James Hetfield Through the yearsAfter more than three decades thrashing out hits, Metallica co-founder James Hetfield says the reason the band are still gold is that they just love what they do
On August 3, James Alan Hetfield is born in Downey, California, to Christian Scientist parents. When he’s 16, his mother dies of cancer, choosing prayer over medicine. It shapes him: “I know what my higher power is all about,” he later said of writing the Metallica song The God Has Failed.
‘Drummer looking for other metal musicians to jam with Tygers of Pan Tang, Diamond Head and Iron Maiden’. That’s the listing Hetfield sees in LA paper The Recycler. Having learned piano, drums and guitar as a child, he is well placed to reply to the drummer, Lars Ulrich, and the first seeds of Metallica are sown.
Metallica’s demo tapes and small gigs get them noticed, but no record company funds an album. Their promoter borrows cash, sets up a label and in May they enter the studio. Still problems, though: guitarist Dave Mustaine’s drug habit sees him ditched for Kirk Hammett and there is the album’s title. Eventually, Metal Up Your Ass is changed to Kill ‘Em All.
With Hetfield on rhythm, Ulrich on drums, Hammett on lead and Cliff Burton on bass, Metallica grow both their profile and the thrash metal genre, especially with third album Master Of Puppets. But their tour bus crashes in Sweden, and Burton is killed in the accident. “I saw the bus lying right on him,” Hetfield said later. “I already wanted to kill [the driver].” An inquest absolves any blame.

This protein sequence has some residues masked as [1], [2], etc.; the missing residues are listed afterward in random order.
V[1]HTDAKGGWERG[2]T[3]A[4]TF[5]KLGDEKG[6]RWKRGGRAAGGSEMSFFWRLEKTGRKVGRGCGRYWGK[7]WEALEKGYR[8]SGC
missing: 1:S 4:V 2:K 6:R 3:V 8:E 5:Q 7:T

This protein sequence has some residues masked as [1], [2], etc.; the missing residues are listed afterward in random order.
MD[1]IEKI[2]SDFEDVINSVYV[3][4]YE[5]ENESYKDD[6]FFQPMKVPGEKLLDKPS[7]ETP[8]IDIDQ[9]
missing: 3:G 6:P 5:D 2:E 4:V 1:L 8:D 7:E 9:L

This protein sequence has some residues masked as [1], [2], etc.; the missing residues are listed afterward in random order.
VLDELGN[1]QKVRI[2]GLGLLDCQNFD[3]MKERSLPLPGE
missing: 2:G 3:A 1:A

More terrible luck, for Hetfield in particular. He suffers third-degree burns when a stage pyrotechnic shoots flames onto his arms and face during a show in Montreal in August. “I look down and watch the skin rising [on my arm],” he recalled. Metallica are touring to promote their fifth LP, Metallica, also known as the Black Album, which goes on to become the best-selling album in the US from 1991-2014.
Hetfield is now married and a father; his band is one of the world’s most successful and beloved. So, naturally, Metallica record a live album and concert movie with the San Francisco Symphony Orchestra. S&M has some critics, but more than eight million records and films sold shows Metallica can do no wrong.
Wait – this shows how Metallica can do wrong. The documentary Some Kind Of Monster focuses on the band in 2001-03, when Burton’s replacement Jason Newsted left and Hetfield spent seven months in rehab for alcohol abuse. Hetfield and Ulrich’s power struggle is also laid bare.
“CAN I GET A HELL YEAH?” That’s Hetfield opening his and Metallica’s acceptance speech as they enter the Rock ’n’ Roll Hall of Fame. (He gets what he asks for.) Newsted returns to play for one night only at the inauguration, alongside new bassist Robert Trujillo. Hetfield goes on to thank his wife “for saving my life many times” and his higher power for “the gift of music… Music is my therapy and I need to do it.”
Released on November 18, Hardwired… To Self-Destruct is Metallica’s 10th studio album, arriving eight years after the previous, Death Magnetic. Hetfield and Ulrich are sole songwriters; Hammett lost an iPhone with hundreds of riff ideas for the record, but he hadn’t backed them up. Of the 35-year-journey, Hetfield says, “We just want to write music that we like listening to… and we’ve got a lot of people that feel the same way aswe do, for some reason.”